Next up, Dolph Ziggler faced off with Rusev in a match that bored the living hell out of me. Don’t get me wrong, I enjoy the work that both those men put out. Rusev is a boss, and Ziggler’s one of the best in-ring workers I’ve ever had the pleasure of watching. Unfortunately, the story they were trapped in was, as a good friend of mine likes to often say, “doodoo caca.”
That’s me being generous, by the way. I’d rather not launch into a whole big thing about that awful feud, especially since it’s already been covered, in depth, here on Nerdo. Instead, I’ll simply state that Dolph won it, and move the hell on.
We’ve reached the part of the show that makes me a little sad: The Dudley Boyz vs. The New Day for the WWE Tag Team Championships. When The Dudley Boyz returned, it left me absolutely amped for a feud between them and New Day. Then this match happened, and it wasn’t bad, but it also wasn’t as amazing as I assumed it would be. I was still hopeful, though. I figured that they’d grow together, and the matches would only improve.
Then they faced off at the MSG show, and had almost the exact same match. I thought, “Okay, fair enough, I suppose. That was really just a glorified house show. They’ll step it up for the next show.”
They did. Their match at Hell in a Cell was better, but the rivalry still never reached the heights I thought it capable of. It looks like New Day will be feuding with the returning Uso Brothers next. Here’s to hoping that angle doesn’t disappoint in the way that this one did.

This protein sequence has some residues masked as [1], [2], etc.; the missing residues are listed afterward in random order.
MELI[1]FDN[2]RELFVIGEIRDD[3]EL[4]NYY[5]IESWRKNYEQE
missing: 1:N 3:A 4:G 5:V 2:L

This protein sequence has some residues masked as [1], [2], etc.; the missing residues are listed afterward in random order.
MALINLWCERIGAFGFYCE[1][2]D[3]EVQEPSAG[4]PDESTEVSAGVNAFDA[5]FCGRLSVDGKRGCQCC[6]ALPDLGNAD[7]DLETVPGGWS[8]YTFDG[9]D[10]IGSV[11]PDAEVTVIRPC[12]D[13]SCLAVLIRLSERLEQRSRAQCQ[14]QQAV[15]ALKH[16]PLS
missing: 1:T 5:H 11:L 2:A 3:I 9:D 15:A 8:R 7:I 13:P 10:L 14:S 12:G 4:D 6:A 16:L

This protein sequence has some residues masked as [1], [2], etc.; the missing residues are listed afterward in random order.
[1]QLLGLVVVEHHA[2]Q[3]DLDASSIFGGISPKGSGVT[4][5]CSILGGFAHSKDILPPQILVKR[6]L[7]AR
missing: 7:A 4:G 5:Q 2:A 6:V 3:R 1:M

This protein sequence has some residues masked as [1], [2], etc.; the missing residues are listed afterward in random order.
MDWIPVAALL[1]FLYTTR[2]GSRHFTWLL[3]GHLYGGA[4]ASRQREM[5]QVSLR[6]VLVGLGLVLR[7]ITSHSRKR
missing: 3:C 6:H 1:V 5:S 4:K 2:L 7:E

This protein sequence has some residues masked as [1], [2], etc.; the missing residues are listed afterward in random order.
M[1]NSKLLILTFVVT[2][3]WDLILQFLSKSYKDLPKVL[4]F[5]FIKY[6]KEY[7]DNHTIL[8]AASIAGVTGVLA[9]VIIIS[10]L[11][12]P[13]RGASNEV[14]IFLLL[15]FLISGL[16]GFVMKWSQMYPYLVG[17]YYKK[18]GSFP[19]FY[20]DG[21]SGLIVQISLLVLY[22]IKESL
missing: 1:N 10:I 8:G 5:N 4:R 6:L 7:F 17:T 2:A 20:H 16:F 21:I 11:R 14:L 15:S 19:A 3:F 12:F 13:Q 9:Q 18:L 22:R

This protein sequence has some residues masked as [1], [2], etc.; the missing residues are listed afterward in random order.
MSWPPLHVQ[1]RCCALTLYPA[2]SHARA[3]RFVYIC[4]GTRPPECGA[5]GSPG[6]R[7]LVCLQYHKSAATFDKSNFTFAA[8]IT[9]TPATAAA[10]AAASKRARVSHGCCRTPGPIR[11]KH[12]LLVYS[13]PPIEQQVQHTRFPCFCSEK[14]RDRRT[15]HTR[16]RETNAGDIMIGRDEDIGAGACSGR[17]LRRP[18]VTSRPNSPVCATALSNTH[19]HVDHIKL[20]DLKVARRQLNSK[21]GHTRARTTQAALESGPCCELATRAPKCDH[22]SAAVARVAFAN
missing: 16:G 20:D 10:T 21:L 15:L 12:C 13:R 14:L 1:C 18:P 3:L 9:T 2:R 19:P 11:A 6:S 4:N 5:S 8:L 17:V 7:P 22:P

The Dudleyz won this, by the way, but by DQ, which allowed for New Day to retain their titles.
Up next – Charlotte vs. Nikki Bella for the Diva’s Championship. This wasn’t bad, but it was completely ruined by predictability. Nikki had already broken AJ Lee’s record for the longest reigning Diva’s Champion of all-time. Everyone knew that’s all that mattered, and that with that hurdle crossed, they were going to pass the title off to The Nature Girl in Houston. Turns out, everyone was right.
Only three matches remain. First, we were treated to a big, six-man tag team match: The Wyatt Family (Bray Wyatt, Braun Strowman, and Luke Harper) vs. Roman Reigns, Dean Ambrose, and the returning Chris Jericho. This match was good enough, but it didn’t make very much sense. The whole buildup was about how Roman and Dean needed someone to help them combat the massive threat known as Braun Strowman.
So what’s their solution? Y2J – a man who isn’t even half the size of Strowman. Ridiculous. No wonder The Wyatt Family won it.